Marching For Our Lives, Uplifting Love
My best friend just turned eighteen. I have known her for nine years but all I can think about is how tight she now hugs me when she says goodbye, or that ever since Charlotte died she says “I love you” a lot more, and really means it. New Years Eve will always be the night when Charlotte was shot in her own home. That means every other day reminds me why we must act—vote, organize, educate, and support the movement to reduce gun violence and prevent it in the future. And when successes in the movement are not enough and the tragedy and the violence seems never ending, I must remember my faith in universal love and connection to a goal much greater than any individual or demographic.
I have been working with March For Our Lives for over a year now, both at the state level in Maryland and with the D.C. chapter for different events on Capitol Hill. March For Our Lives is a gun violence prevention organization that was founded after the shooting in Parkland, Florida. Last year, as a senior in high school I organized a walkout at my school and later was appointed to the MFOL State Team as a field strategist. We lobbied in Annapolis, and work with different gun violence prevention groups such as Marylanders To Prevent Gun Violence and the national Everytown for Gun Safety on legislative strategy and community outreach. We are also in the process of further developing our state chapter’s coalition with other student-led organizations in Baltimore to address different types of gun violence.
I know it will always be easier to promote justice to the accessible, more palatable stakeholders while ignoring the most affected, but that makes equitable organizing and genuine relationship-building so much more important. I got involved to be a part of a movement that understands the disproportionate impact and promotes change for ALL of us, and there is always room for improvement. I am involved because my friends at Baltimore City College live in an area known solely for its soaring crime rate and countless homicides. I worked on the state team and spearheaded coalition-building because different student organizers in Baltimore have been seeking change since before the March For Our Lives even existed.
It is always easier to settle. We settle in our faith or in our jobs or in our daily routine. It is encouraged, in fact, that we settle and be complacent in times of fear. However, diving into discomfort is what influences justice overall, in my own life and to the people around me. Even when hope seems lost, with tragedy after tragedy, when our very own 6th Principle’s goal of world community seems so distant or impossible, I am reminded of God’s love and the concept of radical kinship. Father Gregory Boyle, founder of Homeboy Industries—the largest gang rehabilitation program in the world—lives the message of radical kinship. He says that true kinship isn’t about serving the other but being with the other. We often want to be charitable to “those” people or seek to help “the poor,” but true justice is achieved when we understand our dependence on one another’s freedom.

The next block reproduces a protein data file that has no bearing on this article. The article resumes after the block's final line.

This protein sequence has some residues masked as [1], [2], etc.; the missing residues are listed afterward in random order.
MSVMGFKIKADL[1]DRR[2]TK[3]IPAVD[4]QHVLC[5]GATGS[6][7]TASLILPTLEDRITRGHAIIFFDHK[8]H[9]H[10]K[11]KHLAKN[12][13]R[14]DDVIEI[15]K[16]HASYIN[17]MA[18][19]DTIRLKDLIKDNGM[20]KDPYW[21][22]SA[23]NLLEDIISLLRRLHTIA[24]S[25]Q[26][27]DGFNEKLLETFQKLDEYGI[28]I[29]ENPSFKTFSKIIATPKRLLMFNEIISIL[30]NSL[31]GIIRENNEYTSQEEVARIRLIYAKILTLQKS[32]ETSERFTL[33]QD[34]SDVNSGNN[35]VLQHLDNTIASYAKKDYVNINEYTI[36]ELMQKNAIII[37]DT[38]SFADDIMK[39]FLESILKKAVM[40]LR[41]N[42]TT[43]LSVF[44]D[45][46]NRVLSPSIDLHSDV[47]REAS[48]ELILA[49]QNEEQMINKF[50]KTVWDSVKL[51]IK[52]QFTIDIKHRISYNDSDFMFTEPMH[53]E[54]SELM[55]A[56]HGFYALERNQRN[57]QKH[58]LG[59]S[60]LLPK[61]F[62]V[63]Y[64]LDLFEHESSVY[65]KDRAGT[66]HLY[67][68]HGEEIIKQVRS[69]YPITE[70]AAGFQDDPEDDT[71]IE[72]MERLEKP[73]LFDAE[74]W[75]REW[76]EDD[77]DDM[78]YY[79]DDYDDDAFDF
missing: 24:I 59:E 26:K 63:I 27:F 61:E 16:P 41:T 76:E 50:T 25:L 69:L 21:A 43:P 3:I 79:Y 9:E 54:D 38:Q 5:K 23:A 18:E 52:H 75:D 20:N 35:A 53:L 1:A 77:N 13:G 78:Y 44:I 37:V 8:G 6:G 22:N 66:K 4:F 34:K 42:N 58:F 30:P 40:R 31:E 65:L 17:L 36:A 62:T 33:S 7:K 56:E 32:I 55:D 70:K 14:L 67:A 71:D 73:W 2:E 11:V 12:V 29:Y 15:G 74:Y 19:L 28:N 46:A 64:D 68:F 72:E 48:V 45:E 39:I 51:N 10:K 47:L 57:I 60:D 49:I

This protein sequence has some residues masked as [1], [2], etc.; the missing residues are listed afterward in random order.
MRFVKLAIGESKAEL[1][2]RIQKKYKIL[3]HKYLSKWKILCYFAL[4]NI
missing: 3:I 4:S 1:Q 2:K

I know that God is love and my faith is compassion and I believe that this love has the power to heal and transform. I know this love exists in magnitudes so great that it cannot be described in an earthly manner. Different influential Unitarian Universalist leaders and my own friends who organize events for good causes are putting that love into action. And I know that through organizing to combat gun violence I am living my faith, and supporting UU principles, because like UUA President Susan Frederick-Gray said, “This is no time for a casual faith.”
In the U.S. approximately 100 people die from guns every day. Children are murdered before they go off to college or finish elementary school. I am empowered from the teachings of radical kinship and universal love. I hope to always embrace discomfort and opposition if it means that the work we do is contributing to justice. I hope to embrace discomfort when organizing, because the immense trauma and pain weaved into this movement can be overbearing and exhausting. But most of all I hope to embrace discomfort, because my own peace is achieved through living compassionately and I am strengthened with each action taken to uplift that compassion. But most of all, I know God exists because my best friend is still here, and will be leaving for college at one of her top-choice schools, and I know that God is so incredibly big because of the hundreds of thousands of grassroots organizers across the country putting their faith into strategic action towards change.
“Here is what we seek: a compassion that can stand in awe of what the poor have to carry rather than stand in judgement for how they carry it”
—Father Gregory Boyle, founder of Homeboy Industries